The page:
The M&A processes inevitably throws up an overlap in a wide range of job functions and particularly with electronic components companies, also within the Channel Partner (authorised distributor) network. There is a mutual dependence between the direct and in-direct customers of a semiconductor manufacturer. Sales to direct customers keep manufacturing volumes high and enable economies of scale to be realised. Approximately 60% of all semiconductor products by sales revenue value are sold directly by the manufacturer to a small number of very large customers and sometimes even to a single customer, but they are generally able to realise much better margins on the indirect sales made by their Channel Partners. These third-party companies jointly account for >40% of the semiconductor TAM and often number their customers in the 1,000s. That said, the spread of Analogue semiconductor customers is very wide and highly diffused, making it a highly challenging market to address, but manufacturers embrace the security that a wide diversity of indirect customers and applications brings to their business and recognise that sales made to these customers mitigate the potential risks posed by any over-reliance on a small number of direct customers.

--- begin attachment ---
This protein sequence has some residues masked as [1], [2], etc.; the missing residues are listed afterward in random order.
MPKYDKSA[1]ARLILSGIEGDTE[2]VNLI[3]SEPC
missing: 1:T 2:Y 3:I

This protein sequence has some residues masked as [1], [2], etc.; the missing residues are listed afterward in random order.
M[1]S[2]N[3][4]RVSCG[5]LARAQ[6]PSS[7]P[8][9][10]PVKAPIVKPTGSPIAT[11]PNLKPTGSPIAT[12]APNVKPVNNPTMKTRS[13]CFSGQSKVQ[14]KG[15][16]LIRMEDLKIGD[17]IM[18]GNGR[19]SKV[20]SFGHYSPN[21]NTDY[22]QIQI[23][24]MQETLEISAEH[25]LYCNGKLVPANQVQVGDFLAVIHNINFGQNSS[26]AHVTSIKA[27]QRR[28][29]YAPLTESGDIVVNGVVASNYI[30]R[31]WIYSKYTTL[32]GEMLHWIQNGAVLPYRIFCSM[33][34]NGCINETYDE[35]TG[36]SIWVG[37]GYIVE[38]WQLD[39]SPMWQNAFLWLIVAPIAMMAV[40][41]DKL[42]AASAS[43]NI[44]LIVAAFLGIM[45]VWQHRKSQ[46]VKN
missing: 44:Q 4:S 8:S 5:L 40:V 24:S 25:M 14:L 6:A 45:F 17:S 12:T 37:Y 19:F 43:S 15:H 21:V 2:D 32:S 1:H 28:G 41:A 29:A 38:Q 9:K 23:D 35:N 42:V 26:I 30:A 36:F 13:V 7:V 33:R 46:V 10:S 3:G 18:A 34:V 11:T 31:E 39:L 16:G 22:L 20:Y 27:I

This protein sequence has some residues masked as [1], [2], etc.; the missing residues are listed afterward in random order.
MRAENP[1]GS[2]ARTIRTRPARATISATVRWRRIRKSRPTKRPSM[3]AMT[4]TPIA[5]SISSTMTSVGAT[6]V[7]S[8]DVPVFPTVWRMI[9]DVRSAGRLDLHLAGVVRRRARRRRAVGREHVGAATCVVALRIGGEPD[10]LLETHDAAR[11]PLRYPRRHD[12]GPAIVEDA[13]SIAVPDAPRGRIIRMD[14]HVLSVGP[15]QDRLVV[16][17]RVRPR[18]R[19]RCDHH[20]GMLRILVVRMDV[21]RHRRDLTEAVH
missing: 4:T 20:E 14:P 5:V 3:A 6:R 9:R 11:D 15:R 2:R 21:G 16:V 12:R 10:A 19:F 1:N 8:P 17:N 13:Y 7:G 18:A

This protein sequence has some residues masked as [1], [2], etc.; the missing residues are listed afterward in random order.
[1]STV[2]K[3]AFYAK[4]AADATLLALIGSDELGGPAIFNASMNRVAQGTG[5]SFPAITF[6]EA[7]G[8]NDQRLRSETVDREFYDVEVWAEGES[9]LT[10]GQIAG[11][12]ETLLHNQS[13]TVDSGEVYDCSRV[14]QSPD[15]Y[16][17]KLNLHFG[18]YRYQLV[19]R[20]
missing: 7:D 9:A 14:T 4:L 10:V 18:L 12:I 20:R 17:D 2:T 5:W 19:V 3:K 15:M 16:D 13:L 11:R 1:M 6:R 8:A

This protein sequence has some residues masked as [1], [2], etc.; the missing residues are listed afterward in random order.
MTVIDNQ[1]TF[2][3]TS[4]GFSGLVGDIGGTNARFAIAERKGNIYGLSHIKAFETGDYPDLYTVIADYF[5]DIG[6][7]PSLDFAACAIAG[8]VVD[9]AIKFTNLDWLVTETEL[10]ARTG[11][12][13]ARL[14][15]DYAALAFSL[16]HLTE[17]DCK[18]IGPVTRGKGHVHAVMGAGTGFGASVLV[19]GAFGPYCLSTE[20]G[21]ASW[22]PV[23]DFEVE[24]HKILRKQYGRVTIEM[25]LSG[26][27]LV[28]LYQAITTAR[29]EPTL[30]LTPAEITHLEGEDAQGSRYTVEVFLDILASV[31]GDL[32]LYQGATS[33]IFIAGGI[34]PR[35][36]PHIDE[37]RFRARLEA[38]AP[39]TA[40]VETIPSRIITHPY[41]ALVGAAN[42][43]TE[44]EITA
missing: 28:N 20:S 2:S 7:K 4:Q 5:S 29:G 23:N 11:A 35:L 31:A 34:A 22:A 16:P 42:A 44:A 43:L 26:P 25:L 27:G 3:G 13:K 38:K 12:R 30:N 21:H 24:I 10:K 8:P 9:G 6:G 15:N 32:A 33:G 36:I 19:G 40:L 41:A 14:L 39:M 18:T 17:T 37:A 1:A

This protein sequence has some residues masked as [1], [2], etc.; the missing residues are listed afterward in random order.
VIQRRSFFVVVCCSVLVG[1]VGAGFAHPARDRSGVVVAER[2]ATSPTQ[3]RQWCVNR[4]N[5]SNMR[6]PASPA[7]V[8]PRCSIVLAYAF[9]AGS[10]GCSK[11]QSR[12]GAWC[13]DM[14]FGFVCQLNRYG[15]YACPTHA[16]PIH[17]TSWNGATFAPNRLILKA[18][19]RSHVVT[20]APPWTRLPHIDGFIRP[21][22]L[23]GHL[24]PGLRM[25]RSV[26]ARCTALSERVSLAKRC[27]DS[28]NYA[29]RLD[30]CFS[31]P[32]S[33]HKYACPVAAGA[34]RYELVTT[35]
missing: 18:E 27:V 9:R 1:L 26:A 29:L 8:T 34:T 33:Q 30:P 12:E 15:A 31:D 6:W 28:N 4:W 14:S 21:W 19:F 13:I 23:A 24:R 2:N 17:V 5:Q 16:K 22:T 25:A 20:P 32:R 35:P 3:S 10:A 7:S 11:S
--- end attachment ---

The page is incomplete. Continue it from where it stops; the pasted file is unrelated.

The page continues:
By any measure effective communication with customers is an essential part of the M&A process. No semiconductor company wants to alienate its customer base and will make every effort to provide it with accurate and timely information. However, recent experience shows that the provision of this information often lags a long way behind the implementation of other activities, probably reflecting just how critical all the other Executive Management actions are to the merged organisation. Fortunately, the trade media, email and social media platforms provide fast and wide dissemination of information, be it positive or negative, which of course depends on the recipients’ perspective. Such communication will often raise a multitude of questions, the answers to which may be commercially sensitive or yet unknown. In these circumstance competitors are often perceived as being the more effective communicators as they seek to gain a competitive advantage during the period of reorganisation.
In the current market Analog Devices is being very brave in making a large and what appears to be a very expensive acquisition, but the financial analysts must be able to see a positive outcome for long-term earnings. As AD and Maxim combine there will inevitably be some disruption within the supply network which hopefully can be minimised by effective communication. I urge all organisations to engage effectively with their supply network partners, in the current economic climate it’s a simple and effective way to help to boost your organisation’s performance.